Regardless, setting up some sort of consistent running rhythm has, and will continue to allow these two offensives to put together long, successful drives.
The only thing preventing a Fed Ex Ground-sponsored Super Bowl? Two ferocious run stopping defenses. Cracking the 100-yard plateau is near impossible against Pittsburgh (allowing a mere 62.8 yards/game), and the Steelers may not be able to capitalize on a Packers rushing defense that allowed 114.9 yards a game during the regular season.
Pouncy opened up huge holes in the middle, allowing Mendenhall easy access to the second level of defenders where he would be able to gain 5-6 yards a carry.
Green Bay's line simply needs to ensure the run game is still a factor as the game progresses so that Rodgers can utilize the Play Action against the aggressive Steelers.
The Pittsburgh line needs to somehow become a cohesive unit in just two weeks, so that if the ball-hawking Packers defense becomes passive, the Steelers can run with success.
Protecting Damaged Goods
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Earlier I mentioned that Ben and Aaron like the schoolyard version of football much better than the pocket passing of Brady and Brees. The only problem for both of them is that there is a very high likelihood that in this game, that style may hurt them and their team. Literally.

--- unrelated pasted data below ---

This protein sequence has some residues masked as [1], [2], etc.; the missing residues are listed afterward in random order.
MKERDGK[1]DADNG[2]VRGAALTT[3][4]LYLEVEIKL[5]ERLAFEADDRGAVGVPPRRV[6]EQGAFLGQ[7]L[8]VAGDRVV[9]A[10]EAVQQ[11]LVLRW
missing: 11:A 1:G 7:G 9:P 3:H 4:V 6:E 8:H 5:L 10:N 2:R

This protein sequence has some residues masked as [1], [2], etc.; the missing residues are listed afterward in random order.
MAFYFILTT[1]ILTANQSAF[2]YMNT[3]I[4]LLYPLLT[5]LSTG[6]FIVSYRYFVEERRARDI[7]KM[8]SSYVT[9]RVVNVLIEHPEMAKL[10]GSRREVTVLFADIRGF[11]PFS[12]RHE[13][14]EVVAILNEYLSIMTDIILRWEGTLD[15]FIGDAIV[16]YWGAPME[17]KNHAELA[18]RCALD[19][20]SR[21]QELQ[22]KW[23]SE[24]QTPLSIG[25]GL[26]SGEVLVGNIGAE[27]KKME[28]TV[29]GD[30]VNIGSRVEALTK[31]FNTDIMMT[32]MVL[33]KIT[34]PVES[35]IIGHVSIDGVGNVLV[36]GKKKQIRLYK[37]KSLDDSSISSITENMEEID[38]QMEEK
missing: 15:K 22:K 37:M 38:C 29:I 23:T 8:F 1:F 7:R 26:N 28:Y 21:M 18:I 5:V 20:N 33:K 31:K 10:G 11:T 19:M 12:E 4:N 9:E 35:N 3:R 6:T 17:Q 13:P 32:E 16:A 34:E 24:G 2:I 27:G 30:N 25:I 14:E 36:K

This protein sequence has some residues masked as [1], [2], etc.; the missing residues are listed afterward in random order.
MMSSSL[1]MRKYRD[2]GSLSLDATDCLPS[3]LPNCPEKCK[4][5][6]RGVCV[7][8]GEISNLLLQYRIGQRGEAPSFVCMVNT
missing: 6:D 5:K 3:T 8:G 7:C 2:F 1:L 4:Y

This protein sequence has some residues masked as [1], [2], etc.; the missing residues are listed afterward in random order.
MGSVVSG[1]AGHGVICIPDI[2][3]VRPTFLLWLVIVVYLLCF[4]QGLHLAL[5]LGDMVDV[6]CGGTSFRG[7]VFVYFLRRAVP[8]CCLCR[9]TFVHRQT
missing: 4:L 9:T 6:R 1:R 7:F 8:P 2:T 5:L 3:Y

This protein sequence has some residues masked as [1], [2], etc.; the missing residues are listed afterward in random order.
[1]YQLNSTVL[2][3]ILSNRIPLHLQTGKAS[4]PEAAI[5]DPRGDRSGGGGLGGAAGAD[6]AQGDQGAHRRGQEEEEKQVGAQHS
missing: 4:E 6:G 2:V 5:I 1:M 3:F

Aaron is suffering from a sore shoulder and possible concussion-like symptoms. Regardless of whether or not the concussion symptoms are severe, it is a medical fact that once a player sustains one concussion, more are likely to occur.
Rodgers did miss time this year due to concussions and with the NFL's hardline stance this year, if Aaron sustains one during the Super Bowl, it would be very difficult for him to gain medical clearance (not my rule).
As for Ben, a broken foot, nose, ego, and hand have yet to stop him the last few years from playing, however as seen in the Jets game, he manages to find the most bizarre ways to get hurt. I have no doubt that for how tough Ben is, the chinks in the armor have become larger this year.
The bottom line is both quarterbacks control so much for the offenses. Losing them due to injury is the kiss of death. The offensive lines must protect their susceptible quarterbacks as best as possible.